“That new girl in accounting really WORRIES me.”

“I hate to WORRY you, “Betty,” but I am WORRIED sick about ‘Bob’ working late with that new girl!”

“Dad, I’m WORRIED about what college to attend.”

“Get away from me you WORRY WART!”

“Buddy, you’d WORRY the horns of a billy goat.”

“Awww, ‘Jim,’ don’t let that vulgar insult WORRY you.”

“You are WORRYING for nothing.”

“Ninety percent of things you WORRY about never happen.”

“Uh, boss! I don’t have time to WORRY about that job right now.”

Yeah, you have heard these at some point of your life. I think that I have more-than-proven my point about worry, worries, worried, and worrying.

Did you like this story? Huh? I said, “did you like this story?”

No answer, huh?

Just something else to WORRY me.







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Comments 15 comments

Rosemay50 profile image

Rosemay50 5 years ago from Hawkes Bay - NewZealand

I loved this hub Kenneth. We do sometime worry about the smallest things and build mountains out of mole hills.

My partner always says "Don't worry worry until worry worries you"

Enjoyed the read, don't worry I'll turn out the light on my way out.


kenneth avery profile image

kenneth avery 5 years ago from Hamilton, Alabama Author

Hello, Dear Rosemay50, THANK YOU so MUCH for the comment and compliment! Yes, you are so right. I am guilty of letting the smallest mole hill, yes, I am using the analogy, turn into the biggest mountain. I figured that I could capitalize on the worry thing and make some extra money by worrying for everyone else. I LOVE the thing your partner says...that makes sense. Thanks again. I APPRECIATE YOU, Rosemay50!


Cheeky Girl profile image

Cheeky Girl 5 years ago from UK and Nerujenia

Hy Kenneth, this is a great hub on a great topic, that surely affects everyone at some point or other. And Worries are also irrational, yet we worry about all kinds of things. Most people I know worry about money more than anything. Small worries can seem like big ones if left unattended. They are gardens that go un-weeded, and they overgrow over time.

Lots of worries can be offset by taking action. Worries are also due to some form of uncertainty or an action not taken to alleviate something. Plenty to think about here! Great Hub! (And thanks for the nice comments and the follow too!) Cheers! :)


kenneth avery profile image

kenneth avery 5 years ago from Hamilton, Alabama Author

Hey, Cheeky Girl...no, thank YOU for allowing me to follow you. I enjoy your stories and your comments too. I agree, we have the tools and power to fight SOME types of worry, but not all. That is the fight I am in most of the time. Keep in touch with me. Appreciate your comments a lot.


Sueswan 5 years ago

Worried? Not when I read your hubs.

Worry never robs tomorrow of its sorrow, it only saps today of its joy. ~Leo Buscaglia

Can I suggest some worry beads for your patients in between visits. :-)


kenneth avery profile image

kenneth avery 5 years ago from Hamilton, Alabama Author

DEAR Sueswan, THANK YOU so much for your lovely comment. YOUR comments touch me in the heart. I get confidence from YOUR comments. Thank you a million times over.


Pamela99 profile image

Pamela99 5 years ago from United States

Great hub and I fully agree that worry is a waste of time. I really try not to worry as most things we worry about never happen.


kenneth avery profile image

kenneth avery 5 years ago from Hamilton, Alabama Author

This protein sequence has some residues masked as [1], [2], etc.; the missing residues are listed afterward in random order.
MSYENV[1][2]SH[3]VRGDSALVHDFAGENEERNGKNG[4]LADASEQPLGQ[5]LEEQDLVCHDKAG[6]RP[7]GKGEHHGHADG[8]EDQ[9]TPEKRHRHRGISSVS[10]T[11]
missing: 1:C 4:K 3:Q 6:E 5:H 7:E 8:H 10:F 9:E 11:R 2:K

Hi,Pamela99! Thank YOU very MUCH for the comment/compliment. That means so much to me. I am guilty as I can be of worrying about a future that when it arrives, is another day in present time. And I do not know all that much about Quantum Physics...but it draws my interest--time travel and all. Pamela99. Thanks again.


Anna Marie Bowman profile image

Anna Marie Bowman 5 years ago from Florida

This was delightful!!! Funny, while still being a little serious. I admit, I am a worrier...that is way I am up at this hour, in fact. Up all night worrying about my family. Great hub!!!! Voted up across the board!!


kenneth avery profile image

kenneth avery 5 years ago from Hamilton, Alabama Author

Hi, Anna Marie, THANK YOU SINCERELY, for voting this way. I appreciate, and am very humbled by your comments. I am guilty of worrying as all humans are, but if I were to seriously, let God run the universe, then I could not worry as much. Have a peaceful day, Anna Marie and thanks again!


Nellieanna profile image

Nellieanna 5 years ago from TEXAS

I'm not a big worrier, but when I was a Mary Kay Director, I suggested to my consultants that they make themselves a "Worry Box". I made one for myself too. So if we felt a worry germinating, we could write it down and put it in the Worry Box, thus disposing of it.

:-)


kenneth avery profile image

kenneth avery 5 years ago from Hamilton, Alabama Author

Hey, Nellieanna, GREAT idea, the "Worry Box." If I had one, it would be full in a day's time. Hey, seriously, THANKS FOR THE COMMENT. Been missing you and your razor-sharp wit and wisdom of life that I value. Honest.


Nellieanna profile image

Nellieanna 5 years ago from TEXAS

Mine is/was a black cube and I wrote "Worry Box" on each side in white. Now it serves as a pencil & pen holder. I use the deep lid for holding paper clips.

I think the box taught me to not accumulate worries - or better still, to convert worry to ACTION for resolving or preventing those which are real or in progress; and not to worry about those which are not real and resolvable - or not until they happen, anyhow. haha.

So good luck if you trying.

Being honest, huh? Did you ever for a moment suppose I doubted that?? haha


Nellieanna profile image

Nellieanna 5 years ago from TEXAS

oops - I meant ". . . if you are trying." Dumb fingers! hehe


kenneth avery profile image

kenneth avery 5 years ago from Hamilton, Alabama Author

Dear Nellieanna--THANK YOU for this delightful comment. The worry box is a neat idea. Maybe I should try this. Or put a one-dollar bill in the box for each worry I have had all week..at year's end...WOW! I could eat at an all-you-can-eat-buffet. Thanks!